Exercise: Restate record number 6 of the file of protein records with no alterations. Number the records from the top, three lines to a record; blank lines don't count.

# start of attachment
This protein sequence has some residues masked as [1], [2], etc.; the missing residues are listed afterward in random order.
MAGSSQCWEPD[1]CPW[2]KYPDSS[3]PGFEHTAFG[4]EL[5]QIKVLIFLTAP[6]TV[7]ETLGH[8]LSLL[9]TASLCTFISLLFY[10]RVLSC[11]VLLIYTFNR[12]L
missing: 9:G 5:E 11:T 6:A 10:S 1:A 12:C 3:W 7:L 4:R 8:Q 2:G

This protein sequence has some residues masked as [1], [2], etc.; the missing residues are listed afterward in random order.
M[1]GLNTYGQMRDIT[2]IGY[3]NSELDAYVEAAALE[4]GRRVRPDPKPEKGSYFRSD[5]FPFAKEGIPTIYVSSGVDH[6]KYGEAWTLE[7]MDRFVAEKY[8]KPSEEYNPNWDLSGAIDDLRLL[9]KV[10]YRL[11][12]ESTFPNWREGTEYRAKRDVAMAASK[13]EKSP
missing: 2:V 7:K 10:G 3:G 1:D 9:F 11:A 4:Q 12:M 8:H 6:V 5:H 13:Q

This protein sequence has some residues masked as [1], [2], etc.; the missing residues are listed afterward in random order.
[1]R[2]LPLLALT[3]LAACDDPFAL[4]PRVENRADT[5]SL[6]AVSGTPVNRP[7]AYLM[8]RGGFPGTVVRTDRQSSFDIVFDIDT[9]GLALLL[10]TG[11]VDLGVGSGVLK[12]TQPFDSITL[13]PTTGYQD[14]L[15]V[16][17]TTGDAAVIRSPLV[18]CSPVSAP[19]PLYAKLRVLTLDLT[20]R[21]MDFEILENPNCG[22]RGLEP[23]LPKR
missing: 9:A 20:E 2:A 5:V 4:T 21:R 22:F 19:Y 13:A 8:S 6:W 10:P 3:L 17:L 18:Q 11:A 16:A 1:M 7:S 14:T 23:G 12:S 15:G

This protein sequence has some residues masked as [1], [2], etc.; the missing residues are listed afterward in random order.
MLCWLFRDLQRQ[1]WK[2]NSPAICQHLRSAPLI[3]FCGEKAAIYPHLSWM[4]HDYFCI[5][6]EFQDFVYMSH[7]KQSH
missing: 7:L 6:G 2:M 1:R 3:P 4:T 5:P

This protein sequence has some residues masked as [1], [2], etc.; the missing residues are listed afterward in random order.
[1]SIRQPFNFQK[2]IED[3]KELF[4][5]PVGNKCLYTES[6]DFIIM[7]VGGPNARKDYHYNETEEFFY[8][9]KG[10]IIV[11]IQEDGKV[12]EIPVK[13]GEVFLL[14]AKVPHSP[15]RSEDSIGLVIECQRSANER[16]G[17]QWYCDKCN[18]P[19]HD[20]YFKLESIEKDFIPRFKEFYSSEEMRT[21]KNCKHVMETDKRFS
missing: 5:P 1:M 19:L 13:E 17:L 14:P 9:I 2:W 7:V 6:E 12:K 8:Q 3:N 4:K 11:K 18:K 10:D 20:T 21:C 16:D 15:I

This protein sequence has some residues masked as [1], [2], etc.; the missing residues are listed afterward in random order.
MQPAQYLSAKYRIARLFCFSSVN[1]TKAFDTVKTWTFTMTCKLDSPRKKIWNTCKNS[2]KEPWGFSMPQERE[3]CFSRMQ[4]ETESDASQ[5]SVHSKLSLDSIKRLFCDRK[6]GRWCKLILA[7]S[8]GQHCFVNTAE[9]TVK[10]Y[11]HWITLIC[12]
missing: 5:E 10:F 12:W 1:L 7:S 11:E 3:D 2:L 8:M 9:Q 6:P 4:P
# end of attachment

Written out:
This protein sequence has some residues masked as [1], [2], etc.; the missing residues are listed afterward in random order.
MQPAQYLSAKYRIARLFCFSSVN[1]TKAFDTVKTWTFTMTCKLDSPRKKIWNTCKNS[2]KEPWGFSMPQERE[3]CFSRMQ[4]ETESDASQ[5]SVHSKLSLDSIKRLFCDRK[6]GRWCKLILA[7]S[8]GQHCFVNTAE[9]TVK[10]Y[11]HWITLIC[12]
missing: 5:E 10:F 12:W 1:L 7:S 11:E 3:D 2:L 8:M 9:Q 6:P 4:P